South Africa remains largest FDI hub in Africa – report

3rd May 2017

By: Mia Breytenbach

Creamer Media Deputy Editor: Features


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South Africa remains the leading foreign direct investment (FDI) destination in Africa, with a 6.9% increase in FDI projects in 2016, according to financial services advisory firm EY’s latest ‘Africa Attractiveness’ report, published on Wednesday.

The report provides an analysis of FDI investment into Africa over the past ten years. The 2016 data shows that Africa attracted 676 FDI projects – a 12.3% decline from the previous year. FDI job creation numbers declined by 13.1%.

However, capital investment increased by 31.9%.

The key ‘hub’ economies, South Africa, Egypt, Kenya, Morocco and Nigeria collectively attracted 58% of the continent’s total FDI projects in 2016.

Morocco regained its place as Africa’s second-largest FDI recipient with a 9.5% increase in projects. Egypt was third, attracting 19.7% more FDI projects than the previous year.

The continent-wide surge in capital investment was primarily driven by capital intensive projects in two sectors, namely real estate, hospitality and construction, and transport and logistics.

The continent’s share of global FDI capital flows increased from 9.4% in 2015 to 11.4%.

This made Africa the second-fastest growing FDI destination by capital.

However, heightened geopolitical uncertainty and “multispeed” growth across Africa present a mixed FDI picture for the continent.

“This somewhat mixed picture is not surprising to us. Investor sentiment towards Africa is likely to remain somewhat softer over the next few years. This has far less to do with Africa’s fundamentals than it does with a world characterised by heightened geopolitical uncertainty and greater risk aversion,” says EY Africa CEO Ajen Sita.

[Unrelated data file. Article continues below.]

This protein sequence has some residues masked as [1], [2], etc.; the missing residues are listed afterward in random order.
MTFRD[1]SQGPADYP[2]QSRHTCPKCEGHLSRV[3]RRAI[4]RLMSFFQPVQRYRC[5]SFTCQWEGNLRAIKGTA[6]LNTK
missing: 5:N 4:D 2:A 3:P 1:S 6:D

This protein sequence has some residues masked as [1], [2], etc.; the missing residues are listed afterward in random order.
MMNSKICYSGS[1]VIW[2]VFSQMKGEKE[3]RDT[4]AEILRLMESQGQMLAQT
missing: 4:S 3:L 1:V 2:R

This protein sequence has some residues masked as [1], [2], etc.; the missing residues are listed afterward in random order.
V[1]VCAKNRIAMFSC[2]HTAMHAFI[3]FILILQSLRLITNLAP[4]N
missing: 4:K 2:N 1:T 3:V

While investors with an existing presence in Africa remain positive about the continent’s longer-term investment attractiveness, they are also “cautious and discerning”, he adds.

However, there diversification of Africa’s FDI investors is ongoing, with more than one-fifth of FDI projects and more than half of capital investment into Africa coming from the Asia-Pacific in 2016.

Most notably, Chinese FDI into Africa increased dramatically. This made the country the single largest contributor of FDI capital and jobs in Africa in 2016.

Although foreign investors still favour the key hub economies in Africa, new FDI destinations are emerging, with Francophone and East Africa becoming markets of interest, according to the report.

West Africa’s second-largest economy, Ghana, remains a key FDI market, despite recording a 31.7% decline in FDI projects in 2016 and weak growth in recent years.

The country’s improving macroeconomic environment and strong governance record have seen Ghana rise to fourth position in the EY Africa Attractiveness Index (AAI). The index was introduced in 2016, to measure the relative investment attractiveness of 46 African economies based on a balanced set of shorter and longer-term metrics.

Côte d’Ivoire also features among the top ten of the AAI. With a 21.4% increase in FDI projects in 2016, this illustrates that it is becoming a country more favoured by investors.

Senegal has also emerged as a potential major FDI destination, although this is not reflected in its current FDI numbers.

However, the country ranks eighth on the AAI, owing to its diverse economy, strong strides in macroeconomic resilience and progress in its business environment improvements.

“By 2030, Africa remains on track to be a $3-trillion economy. However, growth needs to become more inclusive and sustainable to eradicate poverty at the levels that are required.

“If we accept the reality that physical connectivity – enabled by regional integration and the development of physical infrastructure – will remain a key stumbling block to inclusive growth across Africa for at least the next decade, then the need to actively embrace digital connectivity becomes critical,” says Sita.

He avers that efforts to harness the potential of digital technologies as a fundamental driver of inclusive growth are “still far too piecemeal and fragmented”, suggesting a more collaborative effort between governments, business and nonprofit organisations to adopt technological disruption, and create digitally enabled offerings with a focus on health, education and entrepreneurship.

Edited by Chanel de Bruyn
Creamer Media Senior Deputy Editor Online



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